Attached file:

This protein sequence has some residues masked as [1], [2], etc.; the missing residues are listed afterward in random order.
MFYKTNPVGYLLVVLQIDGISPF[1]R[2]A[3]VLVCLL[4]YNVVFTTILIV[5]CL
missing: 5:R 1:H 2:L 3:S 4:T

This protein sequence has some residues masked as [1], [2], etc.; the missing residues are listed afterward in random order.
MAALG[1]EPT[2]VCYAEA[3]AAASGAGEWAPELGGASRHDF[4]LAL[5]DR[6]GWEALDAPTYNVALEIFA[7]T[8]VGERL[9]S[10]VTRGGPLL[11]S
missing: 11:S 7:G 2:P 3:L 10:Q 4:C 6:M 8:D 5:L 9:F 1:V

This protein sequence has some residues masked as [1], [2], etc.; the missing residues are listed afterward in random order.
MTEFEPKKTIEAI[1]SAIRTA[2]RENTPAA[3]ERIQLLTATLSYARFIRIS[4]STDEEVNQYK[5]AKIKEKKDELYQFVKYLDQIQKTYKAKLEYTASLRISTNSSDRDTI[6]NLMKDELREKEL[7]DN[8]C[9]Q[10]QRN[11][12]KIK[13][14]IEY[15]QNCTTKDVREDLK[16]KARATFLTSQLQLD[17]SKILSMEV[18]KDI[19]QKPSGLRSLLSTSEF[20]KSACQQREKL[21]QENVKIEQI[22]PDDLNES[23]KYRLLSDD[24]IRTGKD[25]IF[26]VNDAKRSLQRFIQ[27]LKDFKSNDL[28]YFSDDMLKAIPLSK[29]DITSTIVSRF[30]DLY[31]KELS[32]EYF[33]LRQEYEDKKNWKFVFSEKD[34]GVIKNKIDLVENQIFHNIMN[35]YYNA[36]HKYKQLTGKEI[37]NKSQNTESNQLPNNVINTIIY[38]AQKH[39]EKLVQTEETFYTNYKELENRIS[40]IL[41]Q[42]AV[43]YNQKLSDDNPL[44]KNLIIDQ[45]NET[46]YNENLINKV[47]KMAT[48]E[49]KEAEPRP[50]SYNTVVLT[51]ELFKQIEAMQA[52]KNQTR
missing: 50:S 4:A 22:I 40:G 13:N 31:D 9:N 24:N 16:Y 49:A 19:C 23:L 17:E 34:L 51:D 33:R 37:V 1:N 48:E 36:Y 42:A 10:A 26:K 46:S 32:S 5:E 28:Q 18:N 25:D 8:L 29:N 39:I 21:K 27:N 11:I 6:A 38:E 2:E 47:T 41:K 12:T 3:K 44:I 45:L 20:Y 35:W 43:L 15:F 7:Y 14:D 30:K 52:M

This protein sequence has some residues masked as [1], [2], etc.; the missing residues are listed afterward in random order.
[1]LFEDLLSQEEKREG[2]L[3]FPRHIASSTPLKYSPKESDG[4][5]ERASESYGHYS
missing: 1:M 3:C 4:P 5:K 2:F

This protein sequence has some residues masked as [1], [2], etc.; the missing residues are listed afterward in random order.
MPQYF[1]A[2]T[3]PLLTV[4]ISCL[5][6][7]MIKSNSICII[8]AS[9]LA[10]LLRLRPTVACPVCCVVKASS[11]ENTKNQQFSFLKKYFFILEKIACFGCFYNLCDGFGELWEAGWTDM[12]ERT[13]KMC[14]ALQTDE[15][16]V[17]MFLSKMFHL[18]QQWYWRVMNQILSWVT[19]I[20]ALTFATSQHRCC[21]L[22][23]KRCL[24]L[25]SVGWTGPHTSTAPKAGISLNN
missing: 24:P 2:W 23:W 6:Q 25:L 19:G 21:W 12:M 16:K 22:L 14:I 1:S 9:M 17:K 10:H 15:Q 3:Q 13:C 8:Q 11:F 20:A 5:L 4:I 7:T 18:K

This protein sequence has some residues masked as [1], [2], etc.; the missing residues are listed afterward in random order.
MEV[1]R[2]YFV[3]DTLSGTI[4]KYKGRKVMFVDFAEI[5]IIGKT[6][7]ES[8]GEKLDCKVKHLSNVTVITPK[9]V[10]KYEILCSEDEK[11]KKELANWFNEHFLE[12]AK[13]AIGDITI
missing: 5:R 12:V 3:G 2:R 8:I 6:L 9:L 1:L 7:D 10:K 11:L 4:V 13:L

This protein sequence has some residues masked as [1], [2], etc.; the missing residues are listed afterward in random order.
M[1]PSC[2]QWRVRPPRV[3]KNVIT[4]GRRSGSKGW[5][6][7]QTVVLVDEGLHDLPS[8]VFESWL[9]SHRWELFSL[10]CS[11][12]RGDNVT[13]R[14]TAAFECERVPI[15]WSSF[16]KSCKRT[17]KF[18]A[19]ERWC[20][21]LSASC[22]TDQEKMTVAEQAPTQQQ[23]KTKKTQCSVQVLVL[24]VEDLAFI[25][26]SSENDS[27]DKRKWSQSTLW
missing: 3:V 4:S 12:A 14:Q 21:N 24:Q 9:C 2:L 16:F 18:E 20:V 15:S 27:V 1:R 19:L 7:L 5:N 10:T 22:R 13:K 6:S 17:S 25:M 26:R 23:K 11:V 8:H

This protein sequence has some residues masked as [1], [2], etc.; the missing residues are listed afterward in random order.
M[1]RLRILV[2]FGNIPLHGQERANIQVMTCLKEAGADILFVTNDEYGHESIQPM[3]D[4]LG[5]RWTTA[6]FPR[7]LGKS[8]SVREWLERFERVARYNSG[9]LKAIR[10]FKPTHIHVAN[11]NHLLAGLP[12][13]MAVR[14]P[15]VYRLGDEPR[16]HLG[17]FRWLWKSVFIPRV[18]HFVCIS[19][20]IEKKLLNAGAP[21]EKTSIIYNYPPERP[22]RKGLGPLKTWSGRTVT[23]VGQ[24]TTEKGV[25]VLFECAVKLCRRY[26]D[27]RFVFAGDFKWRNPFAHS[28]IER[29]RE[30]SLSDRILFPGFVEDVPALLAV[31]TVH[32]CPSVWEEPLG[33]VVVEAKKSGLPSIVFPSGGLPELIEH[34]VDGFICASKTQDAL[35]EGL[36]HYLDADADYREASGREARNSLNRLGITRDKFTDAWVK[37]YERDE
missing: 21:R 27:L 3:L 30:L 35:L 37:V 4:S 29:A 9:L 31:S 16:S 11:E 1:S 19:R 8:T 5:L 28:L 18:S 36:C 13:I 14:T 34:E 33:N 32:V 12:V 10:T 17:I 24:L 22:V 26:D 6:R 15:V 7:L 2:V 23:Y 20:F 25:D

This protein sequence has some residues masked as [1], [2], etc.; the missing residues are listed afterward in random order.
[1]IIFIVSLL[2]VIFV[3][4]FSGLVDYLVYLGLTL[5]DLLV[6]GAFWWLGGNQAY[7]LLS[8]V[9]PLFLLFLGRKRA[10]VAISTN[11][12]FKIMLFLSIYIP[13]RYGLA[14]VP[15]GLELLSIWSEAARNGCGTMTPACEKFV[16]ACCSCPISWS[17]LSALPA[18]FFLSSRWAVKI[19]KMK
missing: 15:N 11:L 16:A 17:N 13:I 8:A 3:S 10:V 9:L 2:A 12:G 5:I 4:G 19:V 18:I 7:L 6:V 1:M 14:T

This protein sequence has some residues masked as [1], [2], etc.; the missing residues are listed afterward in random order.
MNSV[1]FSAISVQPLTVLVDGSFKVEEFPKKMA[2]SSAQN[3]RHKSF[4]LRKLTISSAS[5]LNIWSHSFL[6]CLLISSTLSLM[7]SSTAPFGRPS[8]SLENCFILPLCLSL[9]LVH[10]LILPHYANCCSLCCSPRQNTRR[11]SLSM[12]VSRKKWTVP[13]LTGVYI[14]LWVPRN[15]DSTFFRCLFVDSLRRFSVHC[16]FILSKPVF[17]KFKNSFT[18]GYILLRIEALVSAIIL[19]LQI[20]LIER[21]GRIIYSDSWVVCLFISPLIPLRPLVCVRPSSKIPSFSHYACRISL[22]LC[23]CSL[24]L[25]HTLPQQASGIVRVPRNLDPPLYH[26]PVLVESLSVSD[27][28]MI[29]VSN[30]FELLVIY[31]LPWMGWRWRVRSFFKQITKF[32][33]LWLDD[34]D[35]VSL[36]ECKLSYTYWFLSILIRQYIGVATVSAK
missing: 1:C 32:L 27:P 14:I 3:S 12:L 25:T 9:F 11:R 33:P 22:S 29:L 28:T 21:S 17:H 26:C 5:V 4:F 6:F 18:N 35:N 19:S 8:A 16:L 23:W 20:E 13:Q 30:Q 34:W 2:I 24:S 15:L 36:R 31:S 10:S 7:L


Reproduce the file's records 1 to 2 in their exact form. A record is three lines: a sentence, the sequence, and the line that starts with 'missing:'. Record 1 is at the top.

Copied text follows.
This protein sequence has some residues masked as [1], [2], etc.; the missing residues are listed afterward in random order.
MFYKTNPVGYLLVVLQIDGISPF[1]R[2]A[3]VLVCLL[4]YNVVFTTILIV[5]CL
missing: 5:R 1:H 2:L 3:S 4:T

This protein sequence has some residues masked as [1], [2], etc.; the missing residues are listed afterward in random order.
MAALG[1]EPT[2]VCYAEA[3]AAASGAGEWAPELGGASRHDF[4]LAL[5]DR[6]GWEALDAPTYNVALEIFA[7]T[8]VGERL[9]S[10]VTRGGPLL[11]S
missing: 11:S 7:G 2:P 3:L 10:Q 4:C 6:M 8:D 5:L 9:F 1:V